What constitutes terrorism and who is a terrorist? This is one question that has for a long time been debated over and over. Terrorism activities have been on the rampant not only in Kenya but across the globe. Terror groups keep coming up with more complicated tactics of carrying out their activities.
There is little doubt that youths are beginning to play a significant role in this particular arena. Structured and deliberate strategies have been formulated by terrorists to radicalize and recruit young people into committing acts of violence. The advantages in targeting the youths into joining terrorists’ groups are many and terrorists are displaying increased capability and capacity in enlisting them. This coupled with the growing exploitation of technology such as the Internet has allowed the terrorists a far and wide reach.
When there are few opportunities to break out of the cycle of poverty, perceived or real, injustice and despair, there is a greater tolerance for violence. Terrorists groups have used these circumstances to their advantage by identifying and offering youths what they are lacking or by even offering them a ‘way out’ of their situation through martyrdom.
Radicalization of youths and their recruitment for violent and illegal activities is not new to Kenya. Criminal gangs, ethnic sects and local militias have been undertaking such recruitment for years. Politicians have used the youth, particularly during elections, to buy votes; intimidate the opposition; create disturbances, fear, and instability; and even to mount violent attacks on opponents and their supporters.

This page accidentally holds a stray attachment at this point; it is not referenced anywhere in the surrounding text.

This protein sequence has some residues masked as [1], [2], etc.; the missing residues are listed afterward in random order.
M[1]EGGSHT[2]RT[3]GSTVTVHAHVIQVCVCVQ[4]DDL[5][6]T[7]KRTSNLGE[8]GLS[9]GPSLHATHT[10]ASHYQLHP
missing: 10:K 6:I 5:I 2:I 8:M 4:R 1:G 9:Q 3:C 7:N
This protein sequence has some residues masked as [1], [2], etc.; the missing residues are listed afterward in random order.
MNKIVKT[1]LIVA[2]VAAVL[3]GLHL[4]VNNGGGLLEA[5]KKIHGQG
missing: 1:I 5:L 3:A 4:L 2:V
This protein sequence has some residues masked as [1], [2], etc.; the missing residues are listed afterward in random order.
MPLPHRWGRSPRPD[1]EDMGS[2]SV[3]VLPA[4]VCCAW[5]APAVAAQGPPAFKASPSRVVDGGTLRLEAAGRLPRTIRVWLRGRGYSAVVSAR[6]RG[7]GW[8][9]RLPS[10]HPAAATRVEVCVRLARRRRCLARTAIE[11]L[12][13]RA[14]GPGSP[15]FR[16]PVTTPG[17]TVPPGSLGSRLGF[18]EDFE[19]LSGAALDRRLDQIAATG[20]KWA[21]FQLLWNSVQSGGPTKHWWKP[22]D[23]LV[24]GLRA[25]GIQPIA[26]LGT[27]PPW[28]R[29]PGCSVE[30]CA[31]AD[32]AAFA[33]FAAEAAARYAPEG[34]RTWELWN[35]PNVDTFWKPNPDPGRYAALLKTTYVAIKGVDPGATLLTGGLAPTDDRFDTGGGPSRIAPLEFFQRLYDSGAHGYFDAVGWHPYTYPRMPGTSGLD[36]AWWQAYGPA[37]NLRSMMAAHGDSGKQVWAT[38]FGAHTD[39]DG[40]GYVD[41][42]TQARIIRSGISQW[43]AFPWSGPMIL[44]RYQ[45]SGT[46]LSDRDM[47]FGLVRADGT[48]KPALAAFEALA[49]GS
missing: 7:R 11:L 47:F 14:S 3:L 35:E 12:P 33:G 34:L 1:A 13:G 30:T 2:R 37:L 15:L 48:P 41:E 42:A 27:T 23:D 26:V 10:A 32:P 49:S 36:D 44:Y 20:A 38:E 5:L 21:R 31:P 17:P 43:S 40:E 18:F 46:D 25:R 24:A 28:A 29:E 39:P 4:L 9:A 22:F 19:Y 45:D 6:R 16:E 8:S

Young people whose parents have sacrificed so much to ensure that they are in school are the same ones joining terror groups. Now recruitment is much more widespread, due to the increasing criminal and terrorist activities in the region. Civil society organizations, among others, are concerned that youths are being openly targeted by extremist organizations and are very susceptible to their offers
ISIS has come on the scene. Al-Shabaab and ISIS are competing to spread the international jihadist agenda and, in the long run, the entry of the well-financed and brutal ISIS into the region could herald more and better-coordinated attacks in Kenya. The latest case is where a Moi University student, arrested on 31st October 2015 is being detained for 10 days over alleged links with ISIS as detectives’ complete investigation.
It is such a worrying trend that needs immediate attention. Jobs need to be created and young people mentored on how to be elf employed after school. Such things will be helpful in making the young get engaged in other things other than joining terror groups. Terrorism in Kenya has resulted in not only the loss of lives, personal suffering and pain, but also in growing instability and a heightened sense of insecurity. The latter has harmed the country’s economy.
Much more attention has to be paid to the youth by increasing opportunities for education, employment and political participation. Youth need to be able to engage productively in a politics that builds unity, is based on common values and holds out the real prospect of change by democratic means if the extremist ideologies are to be starved of new recruits. Youth leadership exchange programmes should be promoted by international partners as well as regionally. Self-evidently more support is needed for the organizations working in the slums and informal settlements on education, youth activities, vocational training as well employment.